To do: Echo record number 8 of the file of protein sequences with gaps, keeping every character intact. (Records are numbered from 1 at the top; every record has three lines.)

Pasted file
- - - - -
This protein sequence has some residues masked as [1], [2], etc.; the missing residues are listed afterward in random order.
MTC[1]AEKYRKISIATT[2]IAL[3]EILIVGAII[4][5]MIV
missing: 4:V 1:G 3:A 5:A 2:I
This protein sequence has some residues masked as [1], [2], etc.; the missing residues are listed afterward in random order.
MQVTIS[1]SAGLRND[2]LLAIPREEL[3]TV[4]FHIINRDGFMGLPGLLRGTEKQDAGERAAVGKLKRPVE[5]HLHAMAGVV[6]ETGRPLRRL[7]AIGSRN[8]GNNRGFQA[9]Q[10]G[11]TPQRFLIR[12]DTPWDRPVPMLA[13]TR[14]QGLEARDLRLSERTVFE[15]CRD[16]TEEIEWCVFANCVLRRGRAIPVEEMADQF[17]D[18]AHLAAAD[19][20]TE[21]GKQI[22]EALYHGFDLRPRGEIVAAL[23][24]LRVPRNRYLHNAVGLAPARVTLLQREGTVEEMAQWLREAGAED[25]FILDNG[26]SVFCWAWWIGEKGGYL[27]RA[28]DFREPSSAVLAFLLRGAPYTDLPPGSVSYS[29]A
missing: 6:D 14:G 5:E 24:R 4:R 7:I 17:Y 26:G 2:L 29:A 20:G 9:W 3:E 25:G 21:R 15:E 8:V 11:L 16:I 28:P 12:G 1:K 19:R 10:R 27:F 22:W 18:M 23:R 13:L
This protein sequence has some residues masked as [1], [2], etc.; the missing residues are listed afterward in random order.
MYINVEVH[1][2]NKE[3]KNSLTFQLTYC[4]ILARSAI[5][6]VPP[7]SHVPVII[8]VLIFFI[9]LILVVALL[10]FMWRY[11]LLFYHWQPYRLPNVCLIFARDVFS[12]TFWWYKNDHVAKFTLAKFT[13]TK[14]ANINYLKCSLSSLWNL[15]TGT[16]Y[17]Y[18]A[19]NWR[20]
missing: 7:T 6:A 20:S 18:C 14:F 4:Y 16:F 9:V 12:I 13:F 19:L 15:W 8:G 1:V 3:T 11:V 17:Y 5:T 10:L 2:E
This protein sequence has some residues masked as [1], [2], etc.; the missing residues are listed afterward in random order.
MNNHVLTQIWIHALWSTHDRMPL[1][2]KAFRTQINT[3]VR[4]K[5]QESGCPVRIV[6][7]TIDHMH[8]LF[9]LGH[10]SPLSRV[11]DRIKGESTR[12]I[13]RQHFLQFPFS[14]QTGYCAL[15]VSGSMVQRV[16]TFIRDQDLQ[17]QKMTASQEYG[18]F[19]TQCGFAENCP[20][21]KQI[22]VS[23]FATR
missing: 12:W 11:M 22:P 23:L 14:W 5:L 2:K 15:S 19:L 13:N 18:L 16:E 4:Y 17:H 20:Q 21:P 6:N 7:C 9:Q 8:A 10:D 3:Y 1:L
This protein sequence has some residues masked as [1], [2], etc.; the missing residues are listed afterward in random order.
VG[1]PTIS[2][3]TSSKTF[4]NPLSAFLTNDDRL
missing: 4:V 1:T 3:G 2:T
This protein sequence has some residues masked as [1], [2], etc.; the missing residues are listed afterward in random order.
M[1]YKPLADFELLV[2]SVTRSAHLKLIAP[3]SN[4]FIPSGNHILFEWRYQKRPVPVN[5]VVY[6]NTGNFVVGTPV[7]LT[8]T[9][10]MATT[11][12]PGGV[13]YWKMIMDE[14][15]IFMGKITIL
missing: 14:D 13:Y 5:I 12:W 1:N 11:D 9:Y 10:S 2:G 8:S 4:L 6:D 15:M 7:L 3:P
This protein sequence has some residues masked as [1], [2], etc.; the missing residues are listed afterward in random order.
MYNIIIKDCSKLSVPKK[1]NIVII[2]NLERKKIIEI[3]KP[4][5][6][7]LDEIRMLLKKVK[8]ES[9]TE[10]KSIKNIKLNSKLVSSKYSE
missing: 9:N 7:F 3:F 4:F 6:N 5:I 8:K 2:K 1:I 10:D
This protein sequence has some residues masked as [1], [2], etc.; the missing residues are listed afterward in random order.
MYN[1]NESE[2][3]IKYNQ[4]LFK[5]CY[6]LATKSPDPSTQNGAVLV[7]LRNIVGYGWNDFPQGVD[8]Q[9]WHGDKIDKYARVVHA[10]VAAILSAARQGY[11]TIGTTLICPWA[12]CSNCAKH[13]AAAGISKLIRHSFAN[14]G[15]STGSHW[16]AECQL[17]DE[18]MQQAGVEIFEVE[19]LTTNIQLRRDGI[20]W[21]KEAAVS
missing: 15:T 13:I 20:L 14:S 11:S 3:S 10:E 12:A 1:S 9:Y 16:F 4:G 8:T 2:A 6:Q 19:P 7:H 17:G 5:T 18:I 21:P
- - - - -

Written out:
This protein sequence has some residues masked as [1], [2], etc.; the missing residues are listed afterward in random order.
MYN[1]NESE[2][3]IKYNQ[4]LFK[5]CY[6]LATKSPDPSTQNGAVLV[7]LRNIVGYGWNDFPQGVD[8]Q[9]WHGDKIDKYARVVHA[10]VAAILSAARQGY[11]TIGTTLICPWA[12]CSNCAKH[13]AAAGISKLIRHSFAN[14]G[15]STGSHW[16]AECQL[17]DE[18]MQQAGVEIFEVE[19]LTTNIQLRRDGI[20]W[21]KEAAVS
missing: 15:T 13:I 20:L 14:S 11:S 3:S 10:E 12:A 1:S 9:Y 16:F 4:G 8:T 2:A 6:Q 19:P 7:H 17:G 5:T 18:I 21:P